2020 was a pretty wild ride for all kinds of businesses.
While we’re all glad to see it in the rearview mirror, there are some after-effects regarding valuations that you might want to consider.
Many businesses report “goodwill” on their balance sheets. Goodwill is an intangible asset on a company’s books that reflects the amount of the purchase price paid for a company’s net assets above the fair value of acquired tangible and other intangible assets in a sale transaction. Unlike some other assets, goodwill does not necessarily amortize over time, but it can be worth less than its original value. (More on that in a minute.)
COVID-19 has certainly left no stone unturned when it comes to the damage it (or our reaction to it) has caused over the past several months.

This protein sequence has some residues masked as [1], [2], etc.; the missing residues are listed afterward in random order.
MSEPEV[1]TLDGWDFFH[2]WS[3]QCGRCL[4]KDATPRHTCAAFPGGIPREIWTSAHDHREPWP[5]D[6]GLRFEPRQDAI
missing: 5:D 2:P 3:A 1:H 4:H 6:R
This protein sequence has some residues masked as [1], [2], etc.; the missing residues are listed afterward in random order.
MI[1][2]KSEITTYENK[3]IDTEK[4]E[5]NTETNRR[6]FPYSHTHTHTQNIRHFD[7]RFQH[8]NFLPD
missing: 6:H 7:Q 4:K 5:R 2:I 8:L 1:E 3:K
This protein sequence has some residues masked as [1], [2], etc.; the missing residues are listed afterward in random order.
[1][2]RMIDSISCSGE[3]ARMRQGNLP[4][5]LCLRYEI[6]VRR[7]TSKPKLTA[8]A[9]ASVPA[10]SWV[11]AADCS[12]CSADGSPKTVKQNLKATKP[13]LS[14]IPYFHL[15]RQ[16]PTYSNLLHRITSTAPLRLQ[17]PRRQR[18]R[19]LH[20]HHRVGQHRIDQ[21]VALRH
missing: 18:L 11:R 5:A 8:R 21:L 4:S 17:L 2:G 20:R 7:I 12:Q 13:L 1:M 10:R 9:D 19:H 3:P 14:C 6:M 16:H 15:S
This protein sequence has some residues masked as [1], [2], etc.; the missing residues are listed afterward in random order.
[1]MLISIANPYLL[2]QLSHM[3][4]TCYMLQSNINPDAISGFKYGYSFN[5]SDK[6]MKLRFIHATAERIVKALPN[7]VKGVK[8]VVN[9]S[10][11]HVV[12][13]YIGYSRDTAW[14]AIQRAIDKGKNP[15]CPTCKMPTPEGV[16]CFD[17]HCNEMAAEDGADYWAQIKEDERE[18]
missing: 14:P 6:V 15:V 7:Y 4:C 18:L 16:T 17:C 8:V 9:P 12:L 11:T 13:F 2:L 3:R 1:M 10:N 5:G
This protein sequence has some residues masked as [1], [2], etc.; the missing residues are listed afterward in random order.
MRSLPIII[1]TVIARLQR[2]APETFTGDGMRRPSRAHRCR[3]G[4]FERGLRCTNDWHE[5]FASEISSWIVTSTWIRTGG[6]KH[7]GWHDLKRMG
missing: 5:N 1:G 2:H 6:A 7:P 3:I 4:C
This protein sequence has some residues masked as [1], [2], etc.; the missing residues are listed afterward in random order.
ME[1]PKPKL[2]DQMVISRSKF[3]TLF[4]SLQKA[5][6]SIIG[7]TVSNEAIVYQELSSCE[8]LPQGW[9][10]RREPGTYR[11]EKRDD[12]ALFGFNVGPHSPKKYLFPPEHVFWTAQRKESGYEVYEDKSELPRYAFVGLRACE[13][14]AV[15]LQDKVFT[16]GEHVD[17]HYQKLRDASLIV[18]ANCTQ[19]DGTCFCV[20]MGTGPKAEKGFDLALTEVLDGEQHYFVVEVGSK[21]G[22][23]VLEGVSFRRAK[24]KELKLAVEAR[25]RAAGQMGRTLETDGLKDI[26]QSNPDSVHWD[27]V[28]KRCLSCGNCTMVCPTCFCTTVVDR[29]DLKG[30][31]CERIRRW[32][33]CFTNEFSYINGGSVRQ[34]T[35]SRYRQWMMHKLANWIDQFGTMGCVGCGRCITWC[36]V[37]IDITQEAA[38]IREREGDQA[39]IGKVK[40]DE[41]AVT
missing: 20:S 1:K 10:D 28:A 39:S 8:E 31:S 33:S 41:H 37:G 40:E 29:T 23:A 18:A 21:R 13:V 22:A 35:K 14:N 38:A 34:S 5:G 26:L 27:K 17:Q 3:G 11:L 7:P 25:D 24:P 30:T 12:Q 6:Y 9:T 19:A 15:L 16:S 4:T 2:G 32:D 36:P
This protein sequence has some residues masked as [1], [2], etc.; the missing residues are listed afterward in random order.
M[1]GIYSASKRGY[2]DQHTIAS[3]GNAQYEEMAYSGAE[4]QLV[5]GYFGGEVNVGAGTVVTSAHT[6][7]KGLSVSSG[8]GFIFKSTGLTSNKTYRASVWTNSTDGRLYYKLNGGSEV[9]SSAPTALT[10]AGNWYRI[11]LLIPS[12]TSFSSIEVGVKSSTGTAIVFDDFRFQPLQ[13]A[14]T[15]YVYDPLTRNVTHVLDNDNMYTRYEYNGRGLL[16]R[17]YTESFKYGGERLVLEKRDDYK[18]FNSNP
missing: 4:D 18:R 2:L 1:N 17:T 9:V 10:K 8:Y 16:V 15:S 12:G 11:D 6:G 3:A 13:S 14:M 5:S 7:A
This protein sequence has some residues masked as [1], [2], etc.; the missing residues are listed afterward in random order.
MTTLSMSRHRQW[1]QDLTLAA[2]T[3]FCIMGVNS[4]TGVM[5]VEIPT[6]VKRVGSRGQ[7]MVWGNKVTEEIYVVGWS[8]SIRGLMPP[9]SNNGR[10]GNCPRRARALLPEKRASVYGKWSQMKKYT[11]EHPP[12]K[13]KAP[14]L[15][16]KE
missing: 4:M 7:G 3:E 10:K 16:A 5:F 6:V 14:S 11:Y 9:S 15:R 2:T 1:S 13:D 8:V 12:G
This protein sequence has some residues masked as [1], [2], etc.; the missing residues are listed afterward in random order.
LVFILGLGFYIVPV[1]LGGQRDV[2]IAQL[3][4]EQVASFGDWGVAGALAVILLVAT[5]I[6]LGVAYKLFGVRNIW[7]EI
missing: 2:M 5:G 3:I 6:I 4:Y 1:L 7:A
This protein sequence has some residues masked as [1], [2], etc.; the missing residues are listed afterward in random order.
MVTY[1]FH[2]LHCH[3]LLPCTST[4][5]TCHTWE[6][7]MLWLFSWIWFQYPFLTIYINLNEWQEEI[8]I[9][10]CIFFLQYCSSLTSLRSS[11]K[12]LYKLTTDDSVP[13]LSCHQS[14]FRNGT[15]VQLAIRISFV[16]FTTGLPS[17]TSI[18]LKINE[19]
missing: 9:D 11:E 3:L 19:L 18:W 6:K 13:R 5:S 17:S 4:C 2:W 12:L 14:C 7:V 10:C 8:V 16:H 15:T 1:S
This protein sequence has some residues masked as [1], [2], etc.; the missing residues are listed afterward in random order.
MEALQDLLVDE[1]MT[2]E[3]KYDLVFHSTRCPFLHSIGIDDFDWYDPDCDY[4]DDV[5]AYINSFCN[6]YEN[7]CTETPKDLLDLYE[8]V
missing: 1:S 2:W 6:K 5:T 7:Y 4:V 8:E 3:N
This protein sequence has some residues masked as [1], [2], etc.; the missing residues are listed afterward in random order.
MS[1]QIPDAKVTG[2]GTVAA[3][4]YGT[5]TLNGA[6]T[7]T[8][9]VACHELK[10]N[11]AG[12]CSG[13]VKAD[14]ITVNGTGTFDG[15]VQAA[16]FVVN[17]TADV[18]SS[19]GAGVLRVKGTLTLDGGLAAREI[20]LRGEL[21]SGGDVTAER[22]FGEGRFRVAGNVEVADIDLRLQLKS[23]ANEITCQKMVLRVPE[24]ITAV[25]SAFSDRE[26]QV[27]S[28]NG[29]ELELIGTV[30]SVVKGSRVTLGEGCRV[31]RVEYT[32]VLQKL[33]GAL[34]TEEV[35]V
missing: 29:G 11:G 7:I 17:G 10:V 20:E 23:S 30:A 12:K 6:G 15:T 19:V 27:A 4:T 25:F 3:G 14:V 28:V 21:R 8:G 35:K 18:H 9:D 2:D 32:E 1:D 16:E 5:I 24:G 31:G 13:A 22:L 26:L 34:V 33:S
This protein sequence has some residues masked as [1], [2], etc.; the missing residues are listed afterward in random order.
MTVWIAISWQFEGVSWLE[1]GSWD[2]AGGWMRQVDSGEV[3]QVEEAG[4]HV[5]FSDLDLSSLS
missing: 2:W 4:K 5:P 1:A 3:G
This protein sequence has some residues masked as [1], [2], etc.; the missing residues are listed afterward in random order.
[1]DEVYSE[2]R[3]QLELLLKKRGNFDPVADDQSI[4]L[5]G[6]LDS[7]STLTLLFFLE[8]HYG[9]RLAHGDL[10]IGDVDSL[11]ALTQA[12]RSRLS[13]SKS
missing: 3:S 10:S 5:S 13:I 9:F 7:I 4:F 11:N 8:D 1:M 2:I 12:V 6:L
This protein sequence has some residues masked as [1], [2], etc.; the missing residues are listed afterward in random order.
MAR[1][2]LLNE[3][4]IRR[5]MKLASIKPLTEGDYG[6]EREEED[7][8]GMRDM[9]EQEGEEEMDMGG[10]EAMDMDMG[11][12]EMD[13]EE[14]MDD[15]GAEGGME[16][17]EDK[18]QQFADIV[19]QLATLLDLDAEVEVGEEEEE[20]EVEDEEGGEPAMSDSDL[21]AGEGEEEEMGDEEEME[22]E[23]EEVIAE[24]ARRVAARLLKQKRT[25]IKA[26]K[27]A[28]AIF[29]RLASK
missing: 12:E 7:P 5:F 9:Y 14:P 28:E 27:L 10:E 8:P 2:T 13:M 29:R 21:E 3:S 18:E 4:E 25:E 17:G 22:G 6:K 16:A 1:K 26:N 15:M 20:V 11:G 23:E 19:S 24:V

Entire sections of the U.S. economy shut down literally overnight. Millions of Americans were forced out of work. Businesses both large and small have struggled to survive—and some may never return. Uncertainty hangs in the air like a fog that refuses to lift.
Bank stock prices were no exception to the disruption and have been significantly impacted during the first half of 2020.
Whatever your plans were for 2020, it’s a safe bet that COVID-19 changed them. Its physical and economic impact has been felt literally around the world, and it will continue to have a ripple effect on businesses for months and years to come.
Most people intuitively know what a “community bank” is, even if it can be hard to define one financially. They are typically the smaller banks just down the street—locally owned, locally operated, and locally involved.
Community banks are the financial equivalent of the cozy diner that knows your order as soon as you walk in the door…a place where the teller you’ve known for years will greet you by your first name. Your kids may even play on the same little league team (sponsored by that very bank, of course). They are the bank where business is done based on relationships as much as a rule book.